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Eco-island: Sandy Mile activity 2

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Discover how to clean and save a seabird that has been affected by oil pollution in the sea.

Keystage 1

Curriculum links: Sc2 2e, 5b-c.

What to do: Oil spills dump tonnes of oil into the world’s seas every year and the oil is a huge danger to marine life. Thousands of seabirds die when they get oil on their feathers and so now, clean-up operations are put in place to try and save the seabirds.

The following activity will help children to experience what it would be like to try and save a seabird covered with oil. Warning – this can be a bit messy, so is best-suited for the outdoors!

Use some feather dusters to represent the birds. You may want to cut out foam beaks and some eyes and stick them onto the duster handles to make them seem more realistic!

Prepare the dusters by coating the feathers in some olive oil. Give the children some rubber or plastic gloves to handle the ‘birds’ and ask them to gently clean the oil off the feathers using a bowl of washing-up liquid and water. Point out that a gentle detergent must be used so that the bird’s skin is not further irritated. The birds must then be rinsed using a hose, ensuring that all traces of detergent are gone.

When clean, the birds need to ‘recover’ but must not be placed on a hard floor as they will develop pressure sores on their feet. Can the children suggest a springy flooring that might be suitable? Remind the children to be gentle and reassuring to the birds throughout the whole process as caring for wildlife takes a lot of patience and empathy.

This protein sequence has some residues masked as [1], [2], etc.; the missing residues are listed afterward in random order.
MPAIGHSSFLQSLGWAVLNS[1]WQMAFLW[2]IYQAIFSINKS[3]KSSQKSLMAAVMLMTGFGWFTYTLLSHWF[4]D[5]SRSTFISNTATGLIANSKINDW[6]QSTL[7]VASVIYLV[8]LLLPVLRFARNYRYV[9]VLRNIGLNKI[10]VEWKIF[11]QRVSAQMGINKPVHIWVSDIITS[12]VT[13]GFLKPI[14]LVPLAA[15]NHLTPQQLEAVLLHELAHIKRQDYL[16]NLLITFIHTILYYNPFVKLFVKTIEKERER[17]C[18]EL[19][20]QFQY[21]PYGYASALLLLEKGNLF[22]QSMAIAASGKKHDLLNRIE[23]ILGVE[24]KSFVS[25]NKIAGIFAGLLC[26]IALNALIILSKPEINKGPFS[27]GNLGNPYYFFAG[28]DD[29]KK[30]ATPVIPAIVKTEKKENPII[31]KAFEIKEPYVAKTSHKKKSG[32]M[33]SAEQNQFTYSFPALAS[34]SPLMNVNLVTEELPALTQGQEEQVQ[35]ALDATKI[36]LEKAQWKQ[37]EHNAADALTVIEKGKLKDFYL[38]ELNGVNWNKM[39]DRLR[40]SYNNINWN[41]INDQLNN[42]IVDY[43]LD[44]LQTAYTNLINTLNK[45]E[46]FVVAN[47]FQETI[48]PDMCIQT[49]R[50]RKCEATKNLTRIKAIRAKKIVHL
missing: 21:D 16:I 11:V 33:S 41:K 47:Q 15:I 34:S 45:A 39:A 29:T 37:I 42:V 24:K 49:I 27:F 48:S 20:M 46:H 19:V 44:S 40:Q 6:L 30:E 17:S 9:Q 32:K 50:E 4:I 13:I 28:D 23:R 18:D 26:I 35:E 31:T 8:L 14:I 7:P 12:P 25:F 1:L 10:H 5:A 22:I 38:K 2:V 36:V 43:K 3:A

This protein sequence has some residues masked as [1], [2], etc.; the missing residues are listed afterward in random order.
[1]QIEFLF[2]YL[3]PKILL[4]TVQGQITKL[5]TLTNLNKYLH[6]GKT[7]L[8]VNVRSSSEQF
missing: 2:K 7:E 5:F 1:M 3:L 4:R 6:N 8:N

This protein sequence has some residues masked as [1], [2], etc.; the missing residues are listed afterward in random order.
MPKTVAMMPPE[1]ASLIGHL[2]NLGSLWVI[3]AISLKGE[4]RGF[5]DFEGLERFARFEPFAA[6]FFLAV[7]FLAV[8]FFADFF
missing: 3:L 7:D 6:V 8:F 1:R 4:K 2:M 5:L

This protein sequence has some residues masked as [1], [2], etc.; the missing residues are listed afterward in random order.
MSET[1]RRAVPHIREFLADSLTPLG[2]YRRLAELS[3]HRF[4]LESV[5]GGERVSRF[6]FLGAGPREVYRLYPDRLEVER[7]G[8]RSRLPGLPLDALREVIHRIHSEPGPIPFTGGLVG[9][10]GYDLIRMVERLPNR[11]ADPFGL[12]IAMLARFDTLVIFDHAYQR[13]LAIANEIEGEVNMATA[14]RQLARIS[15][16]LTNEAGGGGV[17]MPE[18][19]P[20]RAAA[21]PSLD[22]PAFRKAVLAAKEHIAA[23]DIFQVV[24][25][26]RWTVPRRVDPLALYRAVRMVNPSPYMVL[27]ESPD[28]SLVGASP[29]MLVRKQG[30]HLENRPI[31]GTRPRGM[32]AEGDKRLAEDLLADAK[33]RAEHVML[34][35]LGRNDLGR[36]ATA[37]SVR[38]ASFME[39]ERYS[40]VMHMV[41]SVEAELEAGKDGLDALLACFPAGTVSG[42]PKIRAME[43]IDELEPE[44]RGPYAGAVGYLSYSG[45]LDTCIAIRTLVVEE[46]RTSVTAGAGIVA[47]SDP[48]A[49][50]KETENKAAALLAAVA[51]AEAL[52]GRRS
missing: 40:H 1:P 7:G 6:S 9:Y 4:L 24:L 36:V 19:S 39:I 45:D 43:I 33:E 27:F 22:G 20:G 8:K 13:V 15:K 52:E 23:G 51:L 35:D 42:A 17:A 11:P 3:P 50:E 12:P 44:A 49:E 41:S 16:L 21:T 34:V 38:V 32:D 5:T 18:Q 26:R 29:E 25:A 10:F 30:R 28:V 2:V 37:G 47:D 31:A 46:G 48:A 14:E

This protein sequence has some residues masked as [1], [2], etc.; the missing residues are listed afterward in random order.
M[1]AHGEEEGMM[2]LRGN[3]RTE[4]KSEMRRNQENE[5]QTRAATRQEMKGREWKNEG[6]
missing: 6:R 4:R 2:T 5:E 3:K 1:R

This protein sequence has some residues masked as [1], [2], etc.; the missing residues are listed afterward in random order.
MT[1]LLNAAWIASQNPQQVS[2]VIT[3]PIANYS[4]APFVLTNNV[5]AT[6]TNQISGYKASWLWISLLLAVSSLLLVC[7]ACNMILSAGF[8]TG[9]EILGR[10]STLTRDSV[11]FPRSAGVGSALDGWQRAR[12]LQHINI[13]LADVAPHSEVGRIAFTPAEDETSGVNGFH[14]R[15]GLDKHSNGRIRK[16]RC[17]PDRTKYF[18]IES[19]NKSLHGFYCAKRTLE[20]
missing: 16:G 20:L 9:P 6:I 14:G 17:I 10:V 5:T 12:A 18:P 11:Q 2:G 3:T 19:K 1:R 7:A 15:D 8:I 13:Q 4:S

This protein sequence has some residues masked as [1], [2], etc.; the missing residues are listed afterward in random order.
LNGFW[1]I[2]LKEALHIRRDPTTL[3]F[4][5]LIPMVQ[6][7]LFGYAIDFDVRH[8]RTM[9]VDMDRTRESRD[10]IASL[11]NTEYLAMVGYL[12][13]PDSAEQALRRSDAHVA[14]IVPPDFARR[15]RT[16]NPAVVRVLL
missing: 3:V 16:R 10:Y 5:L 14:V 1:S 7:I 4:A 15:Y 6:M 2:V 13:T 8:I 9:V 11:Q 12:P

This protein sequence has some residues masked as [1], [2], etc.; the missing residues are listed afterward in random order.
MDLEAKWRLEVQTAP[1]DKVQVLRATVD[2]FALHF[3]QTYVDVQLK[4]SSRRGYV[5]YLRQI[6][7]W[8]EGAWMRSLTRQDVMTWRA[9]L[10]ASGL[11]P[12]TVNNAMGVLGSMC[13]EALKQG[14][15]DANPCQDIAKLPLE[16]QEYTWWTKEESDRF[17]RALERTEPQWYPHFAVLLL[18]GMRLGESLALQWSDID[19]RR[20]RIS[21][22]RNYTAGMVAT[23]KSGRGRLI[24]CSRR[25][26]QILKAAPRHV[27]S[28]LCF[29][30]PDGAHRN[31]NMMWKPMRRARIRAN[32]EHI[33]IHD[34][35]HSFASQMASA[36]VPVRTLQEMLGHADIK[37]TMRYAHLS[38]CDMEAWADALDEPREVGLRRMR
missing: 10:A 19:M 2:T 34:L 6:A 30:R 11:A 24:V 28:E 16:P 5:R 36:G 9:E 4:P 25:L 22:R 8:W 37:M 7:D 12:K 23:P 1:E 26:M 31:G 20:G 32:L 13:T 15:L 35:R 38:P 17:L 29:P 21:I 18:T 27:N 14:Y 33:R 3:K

Keystage 2

Curriculum links: Sc2 5a-c.

What to do: Oil spills dump tonnes of oil into the world’s seas every year and the oil is a huge danger to marine life. Thousands of seabirds die when they get oil on their feathers and so now, clean-up operations are put in place to try and save the seabirds.

The following activity will help children to experience what it would be like to try and save a seabird covered with oil. Warning – this can be a bit messy, so is best-suited for the outdoors!

Use some feather dusters to represent the birds. You may want to cut out foam beaks and some eyes and stick them onto the duster handles to make them seem more realistic!

Prepare the dusters by coating the feathers in some olive oil. Give the children some rubber or plastic gloves to handle the ‘birds’ and ask them to gently clean the oil off the feathers using a bowl of washing-up liquid and water. Point out that a gentle detergent must be used so that the bird’s skin is not further irritated. The birds must then be rinsed using a hose, ensuring that all traces of detergent are gone.

When clean, the birds need to ‘recover’ but must not be placed on a hard floor as they will develop pressure sores on their feet. Can the children suggest a springy flooring that might be suitable? Make a net-bottomed enclosure that you can place the birds in when they have been cleaned. What else do the children think the birds will need whilst they recuperate? Remind the children to be gentle and reassuring to the birds throughout the whole process, as caring for wildlife takes a lot of patience and empathy.

What do they think the long-term effects may be on the seabirds? Are they likely to survive? If their feathers are damaged will they still be waterproof and able to protect the bird from catching hypothermia, or will the seabirds no longer be suited to their own environment?

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